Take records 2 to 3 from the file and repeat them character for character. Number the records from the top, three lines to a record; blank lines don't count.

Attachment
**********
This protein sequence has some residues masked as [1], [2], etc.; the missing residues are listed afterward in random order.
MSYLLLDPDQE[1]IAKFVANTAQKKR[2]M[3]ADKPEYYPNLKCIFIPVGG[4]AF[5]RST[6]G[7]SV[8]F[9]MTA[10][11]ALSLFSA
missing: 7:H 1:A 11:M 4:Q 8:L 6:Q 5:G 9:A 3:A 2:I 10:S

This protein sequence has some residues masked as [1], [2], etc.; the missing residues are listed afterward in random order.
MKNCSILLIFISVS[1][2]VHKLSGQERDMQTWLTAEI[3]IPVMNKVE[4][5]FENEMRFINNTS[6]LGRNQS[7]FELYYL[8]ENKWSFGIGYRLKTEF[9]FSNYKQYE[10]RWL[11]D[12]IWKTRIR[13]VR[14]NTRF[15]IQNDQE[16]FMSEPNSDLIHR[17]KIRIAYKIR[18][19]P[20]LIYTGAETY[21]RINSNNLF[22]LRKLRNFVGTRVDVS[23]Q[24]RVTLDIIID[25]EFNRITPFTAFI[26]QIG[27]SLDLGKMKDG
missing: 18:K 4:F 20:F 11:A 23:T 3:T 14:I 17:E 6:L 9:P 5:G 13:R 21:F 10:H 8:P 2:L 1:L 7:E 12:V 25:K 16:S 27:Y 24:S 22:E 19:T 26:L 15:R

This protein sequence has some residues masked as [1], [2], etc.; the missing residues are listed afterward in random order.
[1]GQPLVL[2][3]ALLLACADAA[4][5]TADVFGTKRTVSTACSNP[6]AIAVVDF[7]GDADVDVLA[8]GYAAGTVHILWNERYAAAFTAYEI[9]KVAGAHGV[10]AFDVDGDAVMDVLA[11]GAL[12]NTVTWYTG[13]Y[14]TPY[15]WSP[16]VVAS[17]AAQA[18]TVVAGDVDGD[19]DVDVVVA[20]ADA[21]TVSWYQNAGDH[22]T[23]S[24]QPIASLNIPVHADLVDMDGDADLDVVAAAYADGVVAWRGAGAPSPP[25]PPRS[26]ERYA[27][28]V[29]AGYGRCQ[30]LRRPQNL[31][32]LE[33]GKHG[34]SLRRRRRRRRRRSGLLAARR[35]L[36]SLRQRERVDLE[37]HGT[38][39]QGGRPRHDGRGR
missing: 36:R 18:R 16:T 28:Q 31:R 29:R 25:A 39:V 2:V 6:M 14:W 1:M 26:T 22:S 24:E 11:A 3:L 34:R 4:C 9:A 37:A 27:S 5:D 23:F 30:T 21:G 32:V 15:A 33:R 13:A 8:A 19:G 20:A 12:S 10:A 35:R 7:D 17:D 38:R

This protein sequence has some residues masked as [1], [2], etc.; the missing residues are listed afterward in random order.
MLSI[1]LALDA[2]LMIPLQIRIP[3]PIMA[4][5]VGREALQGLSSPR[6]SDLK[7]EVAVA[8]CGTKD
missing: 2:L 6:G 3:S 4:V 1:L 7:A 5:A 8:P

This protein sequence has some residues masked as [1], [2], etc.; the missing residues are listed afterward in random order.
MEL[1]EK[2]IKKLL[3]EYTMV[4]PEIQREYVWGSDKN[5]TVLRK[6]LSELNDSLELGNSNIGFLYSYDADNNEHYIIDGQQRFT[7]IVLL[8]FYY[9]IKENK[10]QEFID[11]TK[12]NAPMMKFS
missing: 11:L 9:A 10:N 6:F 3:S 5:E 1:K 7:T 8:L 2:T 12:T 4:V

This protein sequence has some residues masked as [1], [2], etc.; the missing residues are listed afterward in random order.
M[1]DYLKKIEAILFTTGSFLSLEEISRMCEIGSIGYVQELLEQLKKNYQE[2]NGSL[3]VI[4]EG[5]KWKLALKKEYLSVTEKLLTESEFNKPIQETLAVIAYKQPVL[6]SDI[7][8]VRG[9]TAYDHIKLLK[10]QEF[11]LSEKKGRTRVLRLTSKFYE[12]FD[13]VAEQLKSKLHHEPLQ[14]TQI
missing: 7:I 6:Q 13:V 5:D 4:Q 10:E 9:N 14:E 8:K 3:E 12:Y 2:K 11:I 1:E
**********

This protein sequence has some residues masked as [1], [2], etc.; the missing residues are listed afterward in random order.
MKNCSILLIFISVS[1][2]VHKLSGQERDMQTWLTAEI[3]IPVMNKVE[4][5]FENEMRFINNTS[6]LGRNQS[7]FELYYL[8]ENKWSFGIGYRLKTEF[9]FSNYKQYE[10]RWL[11]D[12]IWKTRIR[13]VR[14]NTRF[15]IQNDQE[16]FMSEPNSDLIHR[17]KIRIAYKIR[18][19]P[20]LIYTGAETY[21]RINSNNLF[22]LRKLRNFVGTRVDVS[23]Q[24]RVTLDIIID[25]EFNRITPFTAFI[26]QIG[27]SLDLGKMKDG
missing: 18:K 4:F 20:F 11:A 23:T 3:T 14:I 17:E 6:L 9:P 5:G 13:R 21:F 10:H 8:P 2:L 1:L 7:E 12:V 25:K 16:S 27:Y 24:S 22:E 19:T 26:L 15:R

This protein sequence has some residues masked as [1], [2], etc.; the missing residues are listed afterward in random order.
[1]GQPLVL[2][3]ALLLACADAA[4][5]TADVFGTKRTVSTACSNP[6]AIAVVDF[7]GDADVDVLA[8]GYAAGTVHILWNERYAAAFTAYEI[9]KVAGAHGV[10]AFDVDGDAVMDVLA[11]GAL[12]NTVTWYTG[13]Y[14]TPY[15]WSP[16]VVAS[17]AAQA[18]TVVAGDVDGD[19]DVDVVVA[20]ADA[21]TVSWYQNAGDH[22]T[23]S[24]QPIASLNIPVHADLVDMDGDADLDVVAAAYADGVVAWRGAGAPSPP[25]PPRS[26]ERYA[27][28]V[29]AGYGRCQ[30]LRRPQNL[31][32]LE[33]GKHG[34]SLRRRRRRRRRRSGLLAARR[35]L[36]SLRQRERVDLE[37]HGT[38][39]QGGRPRHDGRGR
missing: 36:R 18:R 16:T 28:Q 31:R 29:R 25:A 39:V 2:V 6:M 14:W 1:M 26:T 22:S 24:E 11:A 3:L 34:R 4:C 9:A 37:A 27:S 5:D 23:F 30:T 21:G 32:V 15:A 33:R 13:A 8:A 19:G 20:A 12:S 10:A 35:R 7:D 17:D 38:R